Ground Covers That You May Not Have Thought About, Part V

Richard Lyons’ Nursery today presents the fifth installment of its survey of plants that are sometimes overlooked for their potential as ground covers.

Native Pineland Croton, Croton linearis: This evergreen shrub is native from St. Lucie County south through the Florida peninsula and into the Bahamas, Cuba and Jamaica. Several butterfly species are attracted to the nectar of the plant’s small white flowers. More importantly, the Pineland Croton is the only known larval host in Florida for the Bartram’s Scrub-Hairstreak and Florida Leafwing butterflies. Croton linearis grows in the 1-3 ft. range and features narrow leaves which are dark green on top and silvery or coppery underneath. Not particular about soil types, it doesn’t need supplemental irrigation once established in the ground.

Peacock Ginger, Kaempferia pulchra: If you’re looking for a ground cover for a moist, shaded area, the Peacock Ginger may be the solution, especially if you like the Hostas grown in northern states. They produce four-petaled flowers in the lavender-white range throughout the summer, but also feature beautifully-patterned foliage that attracts a lot of attention itself. The oval leaves consist of a green background with an overlay of striking bronze or purple markings. They fill up the target area by spreading via rhizomes. Kaempferia goes dormant during cooler months, during which irrigation should be reduced, but reappears during the spring.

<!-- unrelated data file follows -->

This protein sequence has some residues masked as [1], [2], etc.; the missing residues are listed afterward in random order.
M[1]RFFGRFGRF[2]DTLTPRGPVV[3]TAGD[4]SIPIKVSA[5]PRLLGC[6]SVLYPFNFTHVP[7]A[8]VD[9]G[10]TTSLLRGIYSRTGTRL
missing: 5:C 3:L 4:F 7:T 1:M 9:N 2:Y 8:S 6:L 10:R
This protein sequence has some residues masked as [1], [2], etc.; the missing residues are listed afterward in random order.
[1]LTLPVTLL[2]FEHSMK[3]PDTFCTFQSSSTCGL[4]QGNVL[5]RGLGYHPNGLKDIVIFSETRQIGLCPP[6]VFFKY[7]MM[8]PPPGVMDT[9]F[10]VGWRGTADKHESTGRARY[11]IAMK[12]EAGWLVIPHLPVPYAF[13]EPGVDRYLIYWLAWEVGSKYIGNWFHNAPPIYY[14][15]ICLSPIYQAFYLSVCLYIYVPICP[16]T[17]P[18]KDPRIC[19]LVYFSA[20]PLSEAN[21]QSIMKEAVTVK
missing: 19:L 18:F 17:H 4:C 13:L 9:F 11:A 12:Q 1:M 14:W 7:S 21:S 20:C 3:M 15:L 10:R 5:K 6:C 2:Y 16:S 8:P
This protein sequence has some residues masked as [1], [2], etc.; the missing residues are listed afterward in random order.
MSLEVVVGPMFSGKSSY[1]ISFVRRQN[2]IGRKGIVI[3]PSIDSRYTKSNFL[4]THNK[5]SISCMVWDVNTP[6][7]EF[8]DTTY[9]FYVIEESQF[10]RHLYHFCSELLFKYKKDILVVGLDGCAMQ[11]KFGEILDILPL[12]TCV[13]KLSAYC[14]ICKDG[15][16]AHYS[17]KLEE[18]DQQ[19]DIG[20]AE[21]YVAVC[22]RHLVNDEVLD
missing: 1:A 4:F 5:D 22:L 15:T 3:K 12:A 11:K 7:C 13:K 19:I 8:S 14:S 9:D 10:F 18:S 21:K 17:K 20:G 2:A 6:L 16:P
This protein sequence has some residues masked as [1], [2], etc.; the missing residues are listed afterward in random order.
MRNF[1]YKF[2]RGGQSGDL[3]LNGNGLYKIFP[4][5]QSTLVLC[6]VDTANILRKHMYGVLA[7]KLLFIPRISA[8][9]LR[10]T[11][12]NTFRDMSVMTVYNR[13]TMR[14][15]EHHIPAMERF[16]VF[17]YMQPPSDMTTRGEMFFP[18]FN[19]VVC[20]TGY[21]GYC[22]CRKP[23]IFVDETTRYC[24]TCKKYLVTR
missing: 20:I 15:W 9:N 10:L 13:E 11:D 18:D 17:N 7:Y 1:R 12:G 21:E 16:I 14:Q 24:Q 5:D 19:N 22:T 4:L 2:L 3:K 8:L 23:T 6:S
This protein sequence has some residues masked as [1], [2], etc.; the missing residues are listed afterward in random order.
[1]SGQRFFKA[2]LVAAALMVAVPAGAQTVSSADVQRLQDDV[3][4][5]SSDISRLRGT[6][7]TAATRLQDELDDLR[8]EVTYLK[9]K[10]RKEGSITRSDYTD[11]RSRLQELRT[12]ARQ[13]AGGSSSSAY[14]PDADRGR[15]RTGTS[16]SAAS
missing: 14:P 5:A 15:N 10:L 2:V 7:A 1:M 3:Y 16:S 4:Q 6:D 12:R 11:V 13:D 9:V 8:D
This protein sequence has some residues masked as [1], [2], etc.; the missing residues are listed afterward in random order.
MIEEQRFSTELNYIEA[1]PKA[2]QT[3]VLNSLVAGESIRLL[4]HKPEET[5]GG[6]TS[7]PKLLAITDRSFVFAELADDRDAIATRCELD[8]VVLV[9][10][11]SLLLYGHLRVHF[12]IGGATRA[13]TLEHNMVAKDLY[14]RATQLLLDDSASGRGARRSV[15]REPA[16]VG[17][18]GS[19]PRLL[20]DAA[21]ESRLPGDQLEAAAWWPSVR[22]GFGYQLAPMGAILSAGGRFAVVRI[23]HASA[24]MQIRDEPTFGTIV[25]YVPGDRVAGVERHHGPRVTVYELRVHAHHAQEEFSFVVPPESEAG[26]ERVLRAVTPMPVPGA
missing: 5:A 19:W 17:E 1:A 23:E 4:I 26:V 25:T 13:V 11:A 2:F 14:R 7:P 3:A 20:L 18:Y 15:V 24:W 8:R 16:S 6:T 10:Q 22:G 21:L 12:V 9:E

Mexican Shrimp Plant, Justicia brandegeana: This is a very colorful plant, not for its flowers, but for its bold overlapping bracts that attain a shrimp-like shape. Native to Mexico, it grows about 3 ft. tall. Though the flowers are nondescript, they do attract butterflies and hummingbirds. The stems and undersides of leaves are downy, especially when young. When used as a ground cover, J. brandegeeana can be kept more compact by pinching back the tips from time to time, and then pruning hard in the spring. Grow in full sun to light shade. The Mexican Shrimp Plant is not only drought-tolerant once established, but also easy to maintain otherwise.

Yellow Shrimp Plant, Pachystachys lutea: Here’s an example of confusion created by using a similar common name to describe plants of different species. The bracts of this Shrimp Plant don’t even take on the characteristic curved shape, but are instead more candle-like. Why it wasn’t called the Yellow Candle Plant instead is a mystery whose resolution is far beyond the pay scale of the experts at Richard Lyons’ Nursery. Native to Central America, this species grows much like the Mexican Shrimp Plant and is likewise capable of being pruned hard to shape as a ground cover.

Turk’s Cap, Malvaviscus arboreus var. mexicanus: Though capable of growing into a moderate-sized shrub, Turk’s Cap is also amenable — through judicious pruning — to being maintained as a ground cover. It produces bright red, pendulous flowers which call to mind less-than-fully unfurled blooms of hibiscus, to which it is, in fact, related. This plant is a bird and butterfly attractant. For best results, plant in a well-drained site, in full sun to light shade, and provide regular watering. Conduct pruning operations during the cooler months of the year.

 

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